NOTE: This toolkit was published by Building Changes in 2013 to help counties meet a 2014 state mandate that all counties have a coordinated entry system for clients entering the homeless system. It has not been updated since then and does not necessarily reflect current or best practice.
When talk of change to social systems emerges, money quickly moves to the forefront of the conversation, and with good reason. Moving away from an uncoordinated social service system to a coordinated system demands that governments (local and federal) change their funding guidelines, performance requirements, and outcome expectations.
Historically in Washington state, there have been various funding programs directed toward the emergency housing assistance continuum. In 2012, the state created the Consolidated Homeless Grant (CHG), which effectively pooled those dollars. Washington also adapted funding guidelines and performance requirements to align with federal mandates emerging from HEARTH (Homeless Emergency Assistance and Rapid Transition to Housing Act of 2009).
The state CHG and federal HEARTH funds both mandate that for a region and its subgrantees to receive funding for emergency-housing-assistance services, it must have a coordinated entry system with sub-grantees participation in the system.
Counties in Washington state convened funding task forces to align local funders with state and federal rules. Regions connected with local philanthropic foundations, faith-based communities, and private-community donors to shore up funds to support the planning and implementation of their coordinated entry systems. Before coordinated entry funds can be secured, funders must be brought together to address any inconsistencies between current funding guidelines and the goals of the new system, as well as associated support services and further systems change.
The two primary funds that affect Washington state counties are CHG and the federal HEARTH funds. Here is a brief review of their requirements.
Washington State Department of Commerce—Consolidated Homeless Grant (CHG)
Each lead grantee must have (and coordinate with subgrantees) a uniform method of client intake, which may be customized for families or single adults, etc. There must at the very least be a common tool at intake that consistently screens for eligibility and housing and services needed—including type and intensity.
A lead grantee may phase in their coordinated entry; however, all lead grantees and subgrantees must have a system in place by December 31, 2014. Full detail of CHG administrative requirements can be found here.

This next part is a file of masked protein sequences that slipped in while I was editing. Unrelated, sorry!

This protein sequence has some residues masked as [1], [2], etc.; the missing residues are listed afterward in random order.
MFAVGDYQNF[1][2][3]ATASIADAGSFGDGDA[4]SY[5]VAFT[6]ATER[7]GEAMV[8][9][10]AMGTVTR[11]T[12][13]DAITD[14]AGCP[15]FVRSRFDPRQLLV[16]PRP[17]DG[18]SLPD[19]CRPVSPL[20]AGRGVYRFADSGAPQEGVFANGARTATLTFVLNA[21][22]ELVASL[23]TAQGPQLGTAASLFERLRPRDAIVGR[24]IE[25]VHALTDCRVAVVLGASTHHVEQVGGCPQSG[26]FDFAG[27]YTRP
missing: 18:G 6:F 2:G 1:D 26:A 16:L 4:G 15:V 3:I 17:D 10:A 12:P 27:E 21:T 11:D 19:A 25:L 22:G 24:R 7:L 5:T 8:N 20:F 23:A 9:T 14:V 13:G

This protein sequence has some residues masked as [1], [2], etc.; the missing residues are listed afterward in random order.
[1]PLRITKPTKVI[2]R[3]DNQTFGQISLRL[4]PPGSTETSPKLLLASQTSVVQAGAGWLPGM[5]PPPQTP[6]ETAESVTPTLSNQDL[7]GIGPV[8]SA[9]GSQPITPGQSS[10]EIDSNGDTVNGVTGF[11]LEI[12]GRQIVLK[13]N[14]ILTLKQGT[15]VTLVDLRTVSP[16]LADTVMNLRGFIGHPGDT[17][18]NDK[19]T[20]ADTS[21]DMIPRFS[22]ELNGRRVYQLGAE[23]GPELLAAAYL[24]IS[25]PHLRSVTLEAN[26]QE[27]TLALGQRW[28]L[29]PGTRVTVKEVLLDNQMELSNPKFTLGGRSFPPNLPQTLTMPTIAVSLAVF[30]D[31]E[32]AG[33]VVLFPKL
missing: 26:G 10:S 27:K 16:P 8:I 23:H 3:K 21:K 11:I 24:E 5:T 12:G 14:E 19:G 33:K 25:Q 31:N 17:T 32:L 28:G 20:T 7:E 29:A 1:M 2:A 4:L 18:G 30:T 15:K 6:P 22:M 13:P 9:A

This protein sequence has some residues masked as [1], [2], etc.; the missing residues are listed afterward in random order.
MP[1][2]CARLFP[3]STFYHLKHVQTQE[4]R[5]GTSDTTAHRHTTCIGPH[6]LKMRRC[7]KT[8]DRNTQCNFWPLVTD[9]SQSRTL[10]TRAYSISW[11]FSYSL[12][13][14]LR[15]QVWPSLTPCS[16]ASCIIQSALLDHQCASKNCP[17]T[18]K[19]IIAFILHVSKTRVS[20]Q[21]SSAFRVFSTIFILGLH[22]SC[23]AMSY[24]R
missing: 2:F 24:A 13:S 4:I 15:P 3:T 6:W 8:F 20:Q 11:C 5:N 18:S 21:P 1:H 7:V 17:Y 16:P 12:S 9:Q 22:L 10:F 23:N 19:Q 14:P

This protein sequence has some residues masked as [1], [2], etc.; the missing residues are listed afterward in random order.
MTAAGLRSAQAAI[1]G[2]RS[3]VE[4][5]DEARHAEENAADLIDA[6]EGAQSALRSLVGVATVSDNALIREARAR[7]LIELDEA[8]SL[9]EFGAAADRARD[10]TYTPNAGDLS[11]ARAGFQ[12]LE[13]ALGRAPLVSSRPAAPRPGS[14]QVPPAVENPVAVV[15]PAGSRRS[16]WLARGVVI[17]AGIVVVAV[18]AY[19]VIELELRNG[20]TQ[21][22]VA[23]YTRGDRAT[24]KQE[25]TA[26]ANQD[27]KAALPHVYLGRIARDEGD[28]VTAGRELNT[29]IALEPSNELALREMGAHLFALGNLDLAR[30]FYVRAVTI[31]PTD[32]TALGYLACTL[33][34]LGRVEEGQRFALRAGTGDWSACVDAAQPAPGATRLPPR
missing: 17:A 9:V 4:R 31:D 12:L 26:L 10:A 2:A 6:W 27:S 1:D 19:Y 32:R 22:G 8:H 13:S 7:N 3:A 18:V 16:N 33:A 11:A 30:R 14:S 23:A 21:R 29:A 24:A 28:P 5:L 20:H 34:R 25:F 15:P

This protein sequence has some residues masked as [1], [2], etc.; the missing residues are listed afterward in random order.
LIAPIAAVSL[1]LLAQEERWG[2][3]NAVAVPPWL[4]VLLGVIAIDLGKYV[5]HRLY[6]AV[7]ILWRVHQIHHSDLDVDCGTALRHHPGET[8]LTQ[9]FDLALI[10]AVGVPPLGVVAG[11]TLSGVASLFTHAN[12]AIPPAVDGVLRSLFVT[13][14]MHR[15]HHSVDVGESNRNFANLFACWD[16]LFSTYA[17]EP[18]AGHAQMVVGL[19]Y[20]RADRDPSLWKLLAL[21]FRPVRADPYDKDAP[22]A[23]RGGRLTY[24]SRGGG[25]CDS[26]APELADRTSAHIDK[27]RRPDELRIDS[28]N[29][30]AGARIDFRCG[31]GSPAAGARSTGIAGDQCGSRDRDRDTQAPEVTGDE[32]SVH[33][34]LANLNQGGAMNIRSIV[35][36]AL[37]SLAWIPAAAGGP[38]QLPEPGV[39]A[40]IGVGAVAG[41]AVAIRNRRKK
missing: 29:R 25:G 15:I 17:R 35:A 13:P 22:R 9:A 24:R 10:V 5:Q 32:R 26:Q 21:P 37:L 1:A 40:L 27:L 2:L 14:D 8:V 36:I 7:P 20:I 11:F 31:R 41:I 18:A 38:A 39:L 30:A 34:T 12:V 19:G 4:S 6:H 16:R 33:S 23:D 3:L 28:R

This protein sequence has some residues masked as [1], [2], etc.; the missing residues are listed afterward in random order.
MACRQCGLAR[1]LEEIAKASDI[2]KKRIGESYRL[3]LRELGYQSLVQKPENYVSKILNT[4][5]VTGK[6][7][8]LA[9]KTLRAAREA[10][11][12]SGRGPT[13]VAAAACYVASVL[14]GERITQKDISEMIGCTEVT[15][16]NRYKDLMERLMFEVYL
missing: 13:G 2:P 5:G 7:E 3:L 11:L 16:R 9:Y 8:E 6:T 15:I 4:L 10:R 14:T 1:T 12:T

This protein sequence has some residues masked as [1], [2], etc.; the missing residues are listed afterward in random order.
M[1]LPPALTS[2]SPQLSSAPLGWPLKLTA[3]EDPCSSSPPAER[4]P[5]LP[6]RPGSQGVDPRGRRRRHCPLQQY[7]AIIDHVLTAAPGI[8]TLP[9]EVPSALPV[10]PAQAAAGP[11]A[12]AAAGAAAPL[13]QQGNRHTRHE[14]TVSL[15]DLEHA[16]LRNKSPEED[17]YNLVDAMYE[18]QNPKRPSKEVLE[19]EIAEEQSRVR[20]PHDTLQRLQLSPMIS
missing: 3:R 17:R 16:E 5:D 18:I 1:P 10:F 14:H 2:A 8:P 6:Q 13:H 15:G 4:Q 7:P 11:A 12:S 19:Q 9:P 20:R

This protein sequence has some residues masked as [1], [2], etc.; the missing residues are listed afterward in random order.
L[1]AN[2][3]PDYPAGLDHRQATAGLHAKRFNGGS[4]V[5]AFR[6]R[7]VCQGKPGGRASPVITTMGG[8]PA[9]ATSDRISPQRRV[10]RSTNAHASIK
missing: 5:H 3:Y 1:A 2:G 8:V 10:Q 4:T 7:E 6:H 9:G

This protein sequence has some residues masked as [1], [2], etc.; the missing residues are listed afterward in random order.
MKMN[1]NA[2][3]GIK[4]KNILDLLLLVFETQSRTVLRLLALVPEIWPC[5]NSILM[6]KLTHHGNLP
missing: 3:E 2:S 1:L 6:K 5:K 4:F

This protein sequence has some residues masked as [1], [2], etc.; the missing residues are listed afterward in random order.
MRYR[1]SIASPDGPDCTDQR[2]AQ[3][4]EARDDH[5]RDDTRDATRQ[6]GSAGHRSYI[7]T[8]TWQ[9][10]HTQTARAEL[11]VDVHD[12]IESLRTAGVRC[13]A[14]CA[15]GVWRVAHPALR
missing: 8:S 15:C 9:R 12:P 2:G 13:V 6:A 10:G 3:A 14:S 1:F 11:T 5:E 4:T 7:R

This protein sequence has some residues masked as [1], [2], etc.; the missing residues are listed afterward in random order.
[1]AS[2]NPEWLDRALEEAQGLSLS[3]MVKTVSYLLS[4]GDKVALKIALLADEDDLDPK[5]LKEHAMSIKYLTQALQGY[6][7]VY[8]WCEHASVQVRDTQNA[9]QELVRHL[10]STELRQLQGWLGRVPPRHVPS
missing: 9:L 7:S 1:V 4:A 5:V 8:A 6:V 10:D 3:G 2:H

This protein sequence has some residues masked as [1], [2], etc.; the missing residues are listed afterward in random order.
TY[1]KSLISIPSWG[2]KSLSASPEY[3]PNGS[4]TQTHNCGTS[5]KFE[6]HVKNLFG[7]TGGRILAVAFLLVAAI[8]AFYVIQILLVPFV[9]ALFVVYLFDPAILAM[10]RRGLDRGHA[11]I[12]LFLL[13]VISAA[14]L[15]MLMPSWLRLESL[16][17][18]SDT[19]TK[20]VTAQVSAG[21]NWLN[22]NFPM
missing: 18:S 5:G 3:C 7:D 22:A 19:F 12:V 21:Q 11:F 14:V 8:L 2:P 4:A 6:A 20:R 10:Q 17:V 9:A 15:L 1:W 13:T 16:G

HEARTH: Emergency Solutions Grant (ESG) and Continuum of Care (CoC)
HEARTH Act Regulations: All communities funded through ESG and CoC grants must have a coordinated entry system (see Interim Emergency Solutions Grant (ESG) regulations).
The Homeless Emergency Assistance and Rapid Transition to Housing (HEARTH) Act of 2009, S. 896, Public Law 111-22, May 20, 2009, 123 Stat. 1632
Consultation with Continuums of Care. The recipient must consult with each Continuum of Care that serves the recipient’s jurisdiction in determining how to allocate ESG funds each program year; in developing the performance standards for, and evaluating the outcomes of, projects and activities assisted by ESG funds; and in developing funding, policies, and procedures for the administration and operation of the HMIS.
Coordination with other targeted homeless services. The recipient and its subrecipients must coordinate and integrate, to the maximum extent practicable, ESG-funded activities with other programs targeted to homeless people in the area covered by the Continuum of Care or area over which the services are coordinated to provide a strategic, community-wide system to prevent and end homelessness for that area. HUD’s rule and a comprehensive list of homeless/housing programs affected can be found here.
System and program coordination with mainstream resources. The recipient and its subrecipients must coordinate and integrate, to the maximum extent practicable, ESG-funded activities with mainstream housing, health, social services, employment, education, and youth programs for which families and individuals at risk of homelessness and homeless individuals and families may be eligible.
Centralized or coordinated assessment. Once the Continuum of Care has developed a centralized assessment system or a coordinated assessment system in accordance with requirements to be established by HUD, each ESG-funded program or project within the Continuum of Care’s area must use that assessment system. The recipient and sub-recipient must work with the Continuum of Care to ensure that the screening, assessment, and referral of program participants are consistent with the written standards required by paragraph (e) of this section. A victim service provider may choose not to use the Continuum of Care’s centralized or coordinated assessment system.
Funding Sources (with Acronyms) Used by Washington State Systems
Washington state funds
Consolidated Homeless Grant (CHG)
Homeless Housing Grant Program/Document Recording Fees (2163, 2060, and 1359)
Specialized public funds
United Way King County (UW)
King County Human Services (KCHS) – housing levy funding
Building Changes (BC) – intermediary for private foundations and county, state, and city funds
Community Development Block Grants (CDBG)
Homeless Emergency Assistance and Rapid Transition to Housing (HEARTH)
Community Services Block Grants (CSBG)
City of Spokane; private foundation; CHG
2163; 1359; CHG; CSBG; faith-based; private community donations